Book 1 in the Memory Thieves series
Joel Shulkin, MD
September 15, 2020
Dr. Cristina Silva, clinical psychiatrist, has reason to worry when patients in her study group start killing herself: she’s taking the same drug. Afraid of losing recovered memories she’d lost in an accident that claimed her parents’lives, she searches for proof the drug is safe. Dogged by hallucinations, nightmares, delusions, and a commanding voice in her head, Cristina struggles to keep her wits while she battles real and perceived threats against her career and her life. As her mental state deteriorates, she must face the possibility she is going insane, everyone she trusts is against her, or both. Her search for her true identity has her dodging the drug company’s terrorist stockholders, friends who may be enemies, and the adverse effects of a drug that could destroy her.
Determined to help her amnesiac patients recover their lives, Boston psychiatrist Cristina Silva is achieving near-miraculous results by prescribing Recognate, a revolutionary new memory-recovery drug now in trials. She understands her patients' suffering better than most, because she's lost her memories, too. Desperate to become herself again, she pops the same experimental drug she prescribes to her patients. And, like them, she remembers a little more each day.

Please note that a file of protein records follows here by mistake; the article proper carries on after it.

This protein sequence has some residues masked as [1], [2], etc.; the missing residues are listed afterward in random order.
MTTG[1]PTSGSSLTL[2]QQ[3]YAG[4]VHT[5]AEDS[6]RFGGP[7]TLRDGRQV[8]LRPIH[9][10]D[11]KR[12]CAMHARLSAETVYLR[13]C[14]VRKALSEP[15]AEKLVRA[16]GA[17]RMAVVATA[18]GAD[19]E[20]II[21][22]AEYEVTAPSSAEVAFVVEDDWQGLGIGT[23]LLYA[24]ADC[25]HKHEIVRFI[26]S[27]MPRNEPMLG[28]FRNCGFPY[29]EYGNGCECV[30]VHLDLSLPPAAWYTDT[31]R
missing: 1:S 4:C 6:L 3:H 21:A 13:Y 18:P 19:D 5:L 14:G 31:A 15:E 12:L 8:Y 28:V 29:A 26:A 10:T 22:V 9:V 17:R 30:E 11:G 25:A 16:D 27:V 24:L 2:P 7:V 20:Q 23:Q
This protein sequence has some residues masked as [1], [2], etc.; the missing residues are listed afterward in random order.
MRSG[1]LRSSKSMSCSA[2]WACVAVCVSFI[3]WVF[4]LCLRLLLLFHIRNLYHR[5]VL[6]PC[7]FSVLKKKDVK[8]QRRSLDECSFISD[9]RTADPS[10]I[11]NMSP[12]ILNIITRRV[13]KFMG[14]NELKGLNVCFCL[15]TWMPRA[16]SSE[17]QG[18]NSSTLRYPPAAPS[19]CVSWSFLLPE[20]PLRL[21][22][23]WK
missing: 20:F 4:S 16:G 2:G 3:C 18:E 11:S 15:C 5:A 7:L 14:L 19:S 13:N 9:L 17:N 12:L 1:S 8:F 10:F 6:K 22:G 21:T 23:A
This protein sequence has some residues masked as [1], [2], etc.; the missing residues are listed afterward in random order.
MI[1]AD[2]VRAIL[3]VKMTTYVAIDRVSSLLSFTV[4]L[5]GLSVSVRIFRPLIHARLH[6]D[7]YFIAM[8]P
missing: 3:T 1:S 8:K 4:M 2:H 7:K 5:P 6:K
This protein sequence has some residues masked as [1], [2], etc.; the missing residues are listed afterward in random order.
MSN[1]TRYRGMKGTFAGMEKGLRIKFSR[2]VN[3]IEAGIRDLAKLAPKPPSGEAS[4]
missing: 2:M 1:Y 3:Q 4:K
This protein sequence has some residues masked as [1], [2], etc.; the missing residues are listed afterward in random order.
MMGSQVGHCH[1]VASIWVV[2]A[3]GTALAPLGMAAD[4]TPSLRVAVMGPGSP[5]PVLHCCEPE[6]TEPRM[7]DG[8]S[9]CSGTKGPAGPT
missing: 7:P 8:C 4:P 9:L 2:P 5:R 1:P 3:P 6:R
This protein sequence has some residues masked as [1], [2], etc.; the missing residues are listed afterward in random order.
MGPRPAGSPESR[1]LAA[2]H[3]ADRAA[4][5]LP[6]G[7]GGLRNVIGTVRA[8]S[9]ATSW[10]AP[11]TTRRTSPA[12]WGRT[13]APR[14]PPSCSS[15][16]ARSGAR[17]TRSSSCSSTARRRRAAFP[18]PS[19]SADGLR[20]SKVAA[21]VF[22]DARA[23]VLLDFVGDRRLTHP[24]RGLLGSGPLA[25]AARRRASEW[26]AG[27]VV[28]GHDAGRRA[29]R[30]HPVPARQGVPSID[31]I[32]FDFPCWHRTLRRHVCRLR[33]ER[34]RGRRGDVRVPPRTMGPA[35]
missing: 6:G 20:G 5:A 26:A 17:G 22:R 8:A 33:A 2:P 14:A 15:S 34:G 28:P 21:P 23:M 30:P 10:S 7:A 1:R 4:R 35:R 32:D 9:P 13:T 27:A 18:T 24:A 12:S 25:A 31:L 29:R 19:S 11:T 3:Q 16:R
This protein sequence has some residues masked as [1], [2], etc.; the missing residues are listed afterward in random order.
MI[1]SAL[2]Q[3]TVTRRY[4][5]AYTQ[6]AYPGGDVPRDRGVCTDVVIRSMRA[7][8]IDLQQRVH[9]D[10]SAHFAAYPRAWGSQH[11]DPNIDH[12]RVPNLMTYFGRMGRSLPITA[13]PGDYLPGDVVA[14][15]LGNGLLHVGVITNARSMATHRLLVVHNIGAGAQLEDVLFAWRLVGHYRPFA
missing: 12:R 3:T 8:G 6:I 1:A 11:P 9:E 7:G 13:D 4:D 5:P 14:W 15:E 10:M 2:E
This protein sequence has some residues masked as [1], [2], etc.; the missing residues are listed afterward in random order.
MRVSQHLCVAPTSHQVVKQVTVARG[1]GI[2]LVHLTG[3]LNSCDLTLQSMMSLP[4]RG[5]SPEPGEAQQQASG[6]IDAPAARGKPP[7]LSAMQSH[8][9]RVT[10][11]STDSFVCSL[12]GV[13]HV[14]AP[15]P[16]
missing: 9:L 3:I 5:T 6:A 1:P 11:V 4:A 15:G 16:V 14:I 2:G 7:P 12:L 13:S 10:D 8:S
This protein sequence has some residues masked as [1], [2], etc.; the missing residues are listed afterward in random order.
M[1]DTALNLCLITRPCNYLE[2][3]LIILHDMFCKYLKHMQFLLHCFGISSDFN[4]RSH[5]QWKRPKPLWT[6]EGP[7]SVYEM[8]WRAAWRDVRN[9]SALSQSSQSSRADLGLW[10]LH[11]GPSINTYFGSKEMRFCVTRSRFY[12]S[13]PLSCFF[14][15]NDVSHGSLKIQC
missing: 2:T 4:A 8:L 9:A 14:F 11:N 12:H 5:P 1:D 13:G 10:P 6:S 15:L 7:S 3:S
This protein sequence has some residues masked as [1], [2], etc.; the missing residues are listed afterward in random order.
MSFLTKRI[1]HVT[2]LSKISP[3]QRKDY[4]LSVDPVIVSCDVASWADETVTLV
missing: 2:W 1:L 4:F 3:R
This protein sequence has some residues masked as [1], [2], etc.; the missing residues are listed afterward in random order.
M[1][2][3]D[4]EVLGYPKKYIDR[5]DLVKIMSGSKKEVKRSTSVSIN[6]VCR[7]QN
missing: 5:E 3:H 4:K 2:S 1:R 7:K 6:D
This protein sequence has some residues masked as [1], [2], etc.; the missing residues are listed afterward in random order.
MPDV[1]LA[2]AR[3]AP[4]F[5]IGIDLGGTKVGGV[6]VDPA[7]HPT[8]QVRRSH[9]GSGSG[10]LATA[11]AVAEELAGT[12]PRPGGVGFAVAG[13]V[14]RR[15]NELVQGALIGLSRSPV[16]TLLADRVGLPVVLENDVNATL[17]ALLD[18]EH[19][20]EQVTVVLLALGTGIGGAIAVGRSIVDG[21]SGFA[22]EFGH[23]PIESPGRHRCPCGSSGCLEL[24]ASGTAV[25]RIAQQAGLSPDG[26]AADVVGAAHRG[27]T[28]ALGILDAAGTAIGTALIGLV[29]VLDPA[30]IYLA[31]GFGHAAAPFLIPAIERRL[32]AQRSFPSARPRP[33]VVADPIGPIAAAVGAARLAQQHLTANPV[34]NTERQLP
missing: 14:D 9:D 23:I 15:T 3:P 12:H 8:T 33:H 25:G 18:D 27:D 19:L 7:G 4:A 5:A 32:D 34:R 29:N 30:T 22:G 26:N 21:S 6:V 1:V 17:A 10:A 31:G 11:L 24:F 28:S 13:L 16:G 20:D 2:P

Until one of her patients, a successful accountant, jumps from an eight-story window to his death. And as Cristina's memories return, with them come violent visions and an incessant voice in her head. Maybe the drug isn't safe after all. But discontinuing it would mean forgetting everything she's recalled and losing herself.
Then an enigmatic, possibly dangerous man appears at Cristina's bus stop. He seems to know more about her life than she does and says she holds a secret that puts her life in danger. Perilously balanced between an unknown past and a terrifying future, if she wants to survive, Cristina must stay on the medication and unlock those memories before it's too late -- even if the adverse effects of the drug could destroy her.